This article was originally published in The Notebook. In August 2020, The Notebook became Chalkbeat Philadelphia.
The Caucus of Working Educators will hold a panel discussion and petition-signing Thursday to demand an increase in the number of black teachers in Philadelphia schools.
The caucus hopes to start a discussion about the need for more black teachers when most of the students in the District are black. Ismael Jimenez, of the Working Educators steering committee, stressed that his group wants to know the number of black teachers by school, as well, something that Jimenez said their group could not find out.
Jimenez said that hiring more black teachers is just the first step. Other demands include anti-racist training for teachers and addressing restorative justice.
Shira Cohen, an organizer for the event, said it is a continuation of a Black Lives Matter Week of Action in February and is an attempt to keep the momentum going.
“It’s ending with a petition to the School District to release data on whether or not they’re attempting to hire black teachers in the city and an open ask for them to set a goal to hiring more teachers of color,” Cohen said. “At this point, we don’t see an effort on their part to do that.”
Cohen said it is the School District’s job to address that discrepancy.
“What conditions are pushing black educators out of our schools? What conditions are failing to bring black educators into Philadelphia schools and beyond? How are you going to fix that?” Cohen said. “It’s a problem that we need to organize around and fight for, because we know the percentages could keep decreasing.”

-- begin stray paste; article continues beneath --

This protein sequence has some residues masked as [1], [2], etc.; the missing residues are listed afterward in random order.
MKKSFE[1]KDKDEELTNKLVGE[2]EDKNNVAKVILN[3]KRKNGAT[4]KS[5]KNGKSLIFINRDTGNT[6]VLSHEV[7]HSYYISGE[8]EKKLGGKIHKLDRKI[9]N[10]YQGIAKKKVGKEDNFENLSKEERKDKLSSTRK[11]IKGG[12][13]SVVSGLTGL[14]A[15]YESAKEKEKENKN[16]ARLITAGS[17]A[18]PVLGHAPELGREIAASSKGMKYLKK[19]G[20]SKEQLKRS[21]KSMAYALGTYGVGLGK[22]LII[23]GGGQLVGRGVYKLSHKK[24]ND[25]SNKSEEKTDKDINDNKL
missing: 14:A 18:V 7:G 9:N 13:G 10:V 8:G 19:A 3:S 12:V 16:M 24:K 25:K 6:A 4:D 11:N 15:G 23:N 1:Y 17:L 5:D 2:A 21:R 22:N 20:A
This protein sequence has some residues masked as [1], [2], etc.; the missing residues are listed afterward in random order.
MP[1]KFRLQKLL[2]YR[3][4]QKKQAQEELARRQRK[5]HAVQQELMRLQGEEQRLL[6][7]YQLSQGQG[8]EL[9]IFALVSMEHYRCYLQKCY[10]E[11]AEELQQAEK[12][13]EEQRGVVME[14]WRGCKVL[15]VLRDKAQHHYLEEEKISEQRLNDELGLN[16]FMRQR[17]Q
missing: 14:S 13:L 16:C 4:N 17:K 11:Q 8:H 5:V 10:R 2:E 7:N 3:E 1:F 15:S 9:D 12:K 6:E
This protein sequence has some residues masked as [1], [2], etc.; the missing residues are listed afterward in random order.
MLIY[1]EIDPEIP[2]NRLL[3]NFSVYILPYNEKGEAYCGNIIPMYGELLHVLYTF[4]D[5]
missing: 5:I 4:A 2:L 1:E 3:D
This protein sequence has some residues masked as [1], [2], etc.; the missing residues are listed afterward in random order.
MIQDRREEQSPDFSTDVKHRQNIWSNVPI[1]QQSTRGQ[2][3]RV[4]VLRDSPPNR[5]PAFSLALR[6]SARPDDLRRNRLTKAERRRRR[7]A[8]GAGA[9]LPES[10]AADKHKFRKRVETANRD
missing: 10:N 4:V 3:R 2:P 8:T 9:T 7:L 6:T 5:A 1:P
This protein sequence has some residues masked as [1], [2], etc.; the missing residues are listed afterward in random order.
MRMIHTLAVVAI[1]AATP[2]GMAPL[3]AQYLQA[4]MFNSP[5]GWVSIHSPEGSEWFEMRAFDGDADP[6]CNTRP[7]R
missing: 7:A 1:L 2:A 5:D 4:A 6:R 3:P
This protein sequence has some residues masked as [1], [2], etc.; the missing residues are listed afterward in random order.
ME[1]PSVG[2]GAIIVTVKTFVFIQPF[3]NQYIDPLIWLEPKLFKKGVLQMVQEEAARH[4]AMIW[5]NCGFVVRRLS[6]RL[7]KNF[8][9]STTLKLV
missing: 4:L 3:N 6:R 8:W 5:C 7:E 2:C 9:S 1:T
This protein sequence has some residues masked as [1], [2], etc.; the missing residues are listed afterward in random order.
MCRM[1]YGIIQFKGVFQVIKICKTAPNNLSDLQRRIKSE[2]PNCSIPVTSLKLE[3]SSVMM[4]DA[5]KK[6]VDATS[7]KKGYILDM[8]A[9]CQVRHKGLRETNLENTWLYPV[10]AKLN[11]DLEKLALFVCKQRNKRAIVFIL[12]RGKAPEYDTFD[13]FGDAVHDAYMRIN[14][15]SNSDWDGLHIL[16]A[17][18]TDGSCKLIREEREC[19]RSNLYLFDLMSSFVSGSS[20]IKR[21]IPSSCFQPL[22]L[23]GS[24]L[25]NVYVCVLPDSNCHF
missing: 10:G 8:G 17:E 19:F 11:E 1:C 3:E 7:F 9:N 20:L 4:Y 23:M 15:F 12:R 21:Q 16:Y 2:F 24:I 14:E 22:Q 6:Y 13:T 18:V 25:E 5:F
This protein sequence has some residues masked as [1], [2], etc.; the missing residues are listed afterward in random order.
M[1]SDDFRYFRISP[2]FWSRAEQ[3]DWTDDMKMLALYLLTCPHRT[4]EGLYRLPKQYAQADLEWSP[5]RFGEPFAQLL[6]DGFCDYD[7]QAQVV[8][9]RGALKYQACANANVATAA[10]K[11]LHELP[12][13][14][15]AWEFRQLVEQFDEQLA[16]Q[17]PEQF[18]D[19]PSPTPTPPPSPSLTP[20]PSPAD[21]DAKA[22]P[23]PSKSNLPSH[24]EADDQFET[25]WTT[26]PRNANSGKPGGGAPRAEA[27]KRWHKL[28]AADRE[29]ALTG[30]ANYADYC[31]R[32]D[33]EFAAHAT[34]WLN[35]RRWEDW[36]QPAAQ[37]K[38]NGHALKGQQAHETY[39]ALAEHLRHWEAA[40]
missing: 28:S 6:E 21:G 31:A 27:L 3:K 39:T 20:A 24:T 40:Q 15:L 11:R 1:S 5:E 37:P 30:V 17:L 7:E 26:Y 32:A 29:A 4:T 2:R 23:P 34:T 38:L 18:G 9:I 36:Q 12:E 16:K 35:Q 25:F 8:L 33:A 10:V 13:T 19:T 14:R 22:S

Lee Whack, spokesman for the District, said it is working hard to increase diversity in the teaching staff.
“We are 100 percent focused on diversifying our teacher ranks. It is a very high priority for us, and there are several things we have done to recruit and retain specifically African American educators,” Whack said. “We have increased our efforts to recruit African American teachers through working with HBCUs [historically black colleges and universities]. Initially we were working with around three to five HBCUs, and now we are working with over 28.”
Whack said that about 33 percent of the teachers in the School District are people of color and that for the 2016-2017 school year, around 19 percent of teachers were African American.
Angela Crawford, a teacher at Martin Luther King High School, said it is important for black students to have a teacher who looks like them.
“[White teachers] don’t have those same experiences with students, and for many times it’s a really hard line to cross with our students, making relationships and actually seeing academic and social growth among students,” Crawford said. “I know, and many of the people that I do know who have had strong black educators in their lives are different people because of them. They had someone who cared, and I know what role I play in my students lives. I play the role of teacher, but I’m usually a counselor, I’m usually a nurturer, I’m usually a cheerleader.”
The Working Educators’ panel discussion on the demand for black educators will be held from 5 to 7 p.m. on Thursday, May 17, at Community College of Philadelphia, Center for Business and Industry, 18th and Callowhill Streets, Room C-28.
Sam Haut is an intern from Ithaca College working at the Notebook this summer.